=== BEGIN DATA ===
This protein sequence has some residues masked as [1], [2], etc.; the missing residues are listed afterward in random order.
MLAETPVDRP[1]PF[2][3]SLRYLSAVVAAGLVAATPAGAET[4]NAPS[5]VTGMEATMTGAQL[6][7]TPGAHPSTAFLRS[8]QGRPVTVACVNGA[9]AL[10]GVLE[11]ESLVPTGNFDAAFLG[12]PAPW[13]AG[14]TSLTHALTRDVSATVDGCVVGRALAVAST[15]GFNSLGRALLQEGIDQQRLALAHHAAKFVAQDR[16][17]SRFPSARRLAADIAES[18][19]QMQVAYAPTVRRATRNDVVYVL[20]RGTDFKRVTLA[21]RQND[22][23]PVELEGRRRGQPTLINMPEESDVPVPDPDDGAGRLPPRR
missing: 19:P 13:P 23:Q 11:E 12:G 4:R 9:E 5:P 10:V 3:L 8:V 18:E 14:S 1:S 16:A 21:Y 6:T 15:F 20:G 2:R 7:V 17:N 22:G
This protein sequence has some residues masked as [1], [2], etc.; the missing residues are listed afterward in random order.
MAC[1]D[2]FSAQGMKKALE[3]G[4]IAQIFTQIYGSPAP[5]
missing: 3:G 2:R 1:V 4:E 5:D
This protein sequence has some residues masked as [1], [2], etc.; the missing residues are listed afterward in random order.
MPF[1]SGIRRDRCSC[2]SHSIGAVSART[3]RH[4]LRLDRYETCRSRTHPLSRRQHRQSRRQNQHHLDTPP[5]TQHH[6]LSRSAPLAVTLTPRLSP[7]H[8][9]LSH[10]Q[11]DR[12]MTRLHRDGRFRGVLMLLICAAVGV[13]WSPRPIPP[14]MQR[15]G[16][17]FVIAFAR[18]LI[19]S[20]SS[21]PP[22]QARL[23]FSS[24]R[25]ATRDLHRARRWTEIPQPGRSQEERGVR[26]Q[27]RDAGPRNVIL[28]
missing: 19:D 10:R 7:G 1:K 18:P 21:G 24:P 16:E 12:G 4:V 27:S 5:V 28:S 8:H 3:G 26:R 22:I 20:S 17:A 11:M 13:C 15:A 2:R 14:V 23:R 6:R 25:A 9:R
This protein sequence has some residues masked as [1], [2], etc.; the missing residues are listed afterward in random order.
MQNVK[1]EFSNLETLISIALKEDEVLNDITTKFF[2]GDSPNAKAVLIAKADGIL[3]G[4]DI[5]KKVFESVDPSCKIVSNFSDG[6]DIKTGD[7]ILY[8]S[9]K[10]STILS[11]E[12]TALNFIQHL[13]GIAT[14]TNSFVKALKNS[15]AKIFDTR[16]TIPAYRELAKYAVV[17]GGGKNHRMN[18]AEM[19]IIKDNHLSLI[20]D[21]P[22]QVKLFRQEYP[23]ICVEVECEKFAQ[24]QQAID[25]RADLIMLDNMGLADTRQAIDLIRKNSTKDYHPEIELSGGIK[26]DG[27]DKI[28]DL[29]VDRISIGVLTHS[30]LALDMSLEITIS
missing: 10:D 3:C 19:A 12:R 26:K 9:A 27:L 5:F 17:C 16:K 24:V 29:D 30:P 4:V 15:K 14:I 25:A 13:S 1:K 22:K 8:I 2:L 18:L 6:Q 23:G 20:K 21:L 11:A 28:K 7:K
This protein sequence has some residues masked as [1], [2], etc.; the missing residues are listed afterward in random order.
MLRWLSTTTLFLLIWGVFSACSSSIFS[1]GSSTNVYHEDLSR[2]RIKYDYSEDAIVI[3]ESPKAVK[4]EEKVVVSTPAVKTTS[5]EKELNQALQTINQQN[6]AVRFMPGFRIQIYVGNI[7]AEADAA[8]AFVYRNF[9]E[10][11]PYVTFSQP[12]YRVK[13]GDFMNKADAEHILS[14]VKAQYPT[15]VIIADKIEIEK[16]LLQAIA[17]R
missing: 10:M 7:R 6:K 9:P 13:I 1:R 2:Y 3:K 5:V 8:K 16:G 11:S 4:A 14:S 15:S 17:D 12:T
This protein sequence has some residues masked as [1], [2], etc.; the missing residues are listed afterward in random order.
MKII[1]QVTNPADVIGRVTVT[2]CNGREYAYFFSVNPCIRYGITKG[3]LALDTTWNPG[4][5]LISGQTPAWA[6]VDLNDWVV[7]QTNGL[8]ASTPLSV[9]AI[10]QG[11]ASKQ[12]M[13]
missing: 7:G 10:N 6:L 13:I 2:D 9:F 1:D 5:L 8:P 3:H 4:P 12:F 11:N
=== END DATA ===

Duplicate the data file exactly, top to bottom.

This protein sequence has some residues masked as [1], [2], etc.; the missing residues are listed afterward in random order.
MLAETPVDRP[1]PF[2][3]SLRYLSAVVAAGLVAATPAGAET[4]NAPS[5]VTGMEATMTGAQL[6][7]TPGAHPSTAFLRS[8]QGRPVTVACVNGA[9]AL[10]GVLE[11]ESLVPTGNFDAAFLG[12]PAPW[13]AG[14]TSLTHALTRDVSATVDGCVVGRALAVAST[15]GFNSLGRALLQEGIDQQRLALAHHAAKFVAQDR[16][17]SRFPSARRLAADIAES[18][19]QMQVAYAPTVRRATRNDVVYVL[20]RGTDFKRVTLA[21]RQND[22][23]PVELEGRRRGQPTLINMPEESDVPVPDPDDGAGRLPPRR
missing: 19:P 13:P 23:Q 11:E 12:G 4:R 9:E 5:P 10:V 3:L 8:V 18:E 14:S 1:S 16:A 21:Y 6:T 15:F 20:G 2:R 7:V 17:N 22:G
This protein sequence has some residues masked as [1], [2], etc.; the missing residues are listed afterward in random order.
MAC[1]D[2]FSAQGMKKALE[3]G[4]IAQIFTQIYGSPAP[5]
missing: 3:G 2:R 1:V 4:E 5:D
This protein sequence has some residues masked as [1], [2], etc.; the missing residues are listed afterward in random order.
MPF[1]SGIRRDRCSC[2]SHSIGAVSART[3]RH[4]LRLDRYETCRSRTHPLSRRQHRQSRRQNQHHLDTPP[5]TQHH[6]LSRSAPLAVTLTPRLSP[7]H[8][9]LSH[10]Q[11]DR[12]MTRLHRDGRFRGVLMLLICAAVGV[13]WSPRPIPP[14]MQR[15]G[16][17]FVIAFAR[18]LI[19]S[20]SS[21]PP[22]QARL[23]FSS[24]R[25]ATRDLHRARRWTEIPQPGRSQEERGVR[26]Q[27]RDAGPRNVIL[28]
missing: 19:D 10:R 7:G 1:K 18:P 21:G 24:P 16:E 12:G 4:V 27:S 5:V 28:S 8:H 3:G 26:R 22:I 20:S 17:A 11:M 13:C 15:A 2:R 14:V 23:R 6:R 25:A 9:R
This protein sequence has some residues masked as [1], [2], etc.; the missing residues are listed afterward in random order.
MQNVK[1]EFSNLETLISIALKEDEVLNDITTKFF[2]GDSPNAKAVLIAKADGIL[3]G[4]DI[5]KKVFESVDPSCKIVSNFSDG[6]DIKTGD[7]ILY[8]S[9]K[10]STILS[11]E[12]TALNFIQHL[13]GIAT[14]TNSFVKALKNS[15]AKIFDTR[16]TIPAYRELAKYAVV[17]GGGKNHRMN[18]AEM[19]IIKDNHLSLI[20]D[21]P[22]QVKLFRQEYP[23]ICVEVECEKFAQ[24]QQAID[25]RADLIMLDNMGLADTRQAIDLIRKNSTKDYHPEIELSGGIK[26]DG[27]DKI[28]DL[29]VDRISIGVLTHS[30]LALDMSLEITIS
missing: 10:D 3:C 19:A 12:R 26:K 9:A 27:L 5:F 17:C 16:K 24:V 29:D 30:P 4:V 15:K 14:I 25:A 13:S 1:K 22:K 8:I 2:L 18:L 6:Q 23:G 20:K 21:L 11:A 28:K 7:K
This protein sequence has some residues masked as [1], [2], etc.; the missing residues are listed afterward in random order.
MLRWLSTTTLFLLIWGVFSACSSSIFS[1]GSSTNVYHEDLSR[2]RIKYDYSEDAIVI[3]ESPKAVK[4]EEKVVVSTPAVKTTS[5]EKELNQALQTINQQN[6]AVRFMPGFRIQIYVGNI[7]AEADAA[8]AFVYRNF[9]E[10][11]PYVTFSQP[12]YRVK[13]GDFMNKADAEHILS[14]VKAQYPT[15]VIIADKIEIEK[16]LLQAIA[17]R
missing: 10:M 7:R 6:K 9:P 13:I 1:R 2:Y 3:K 5:V 8:K 16:G 11:S 4:A 14:S 15:S 17:D 12:T
This protein sequence has some residues masked as [1], [2], etc.; the missing residues are listed afterward in random order.
MKII[1]QVTNPADVIGRVTVT[2]CNGREYAYFFSVNPCIRYGITKG[3]LALDTTWNPG[4][5]LISGQTPAWA[6]VDLNDWVV[7]QTNGL[8]ASTPLSV[9]AI[10]QG[11]ASKQ[12]M[13]
missing: 7:G 10:N 6:L 13:I 2:D 9:F 1:D 5:L 8:P 3:H 4:P 12:F 11:N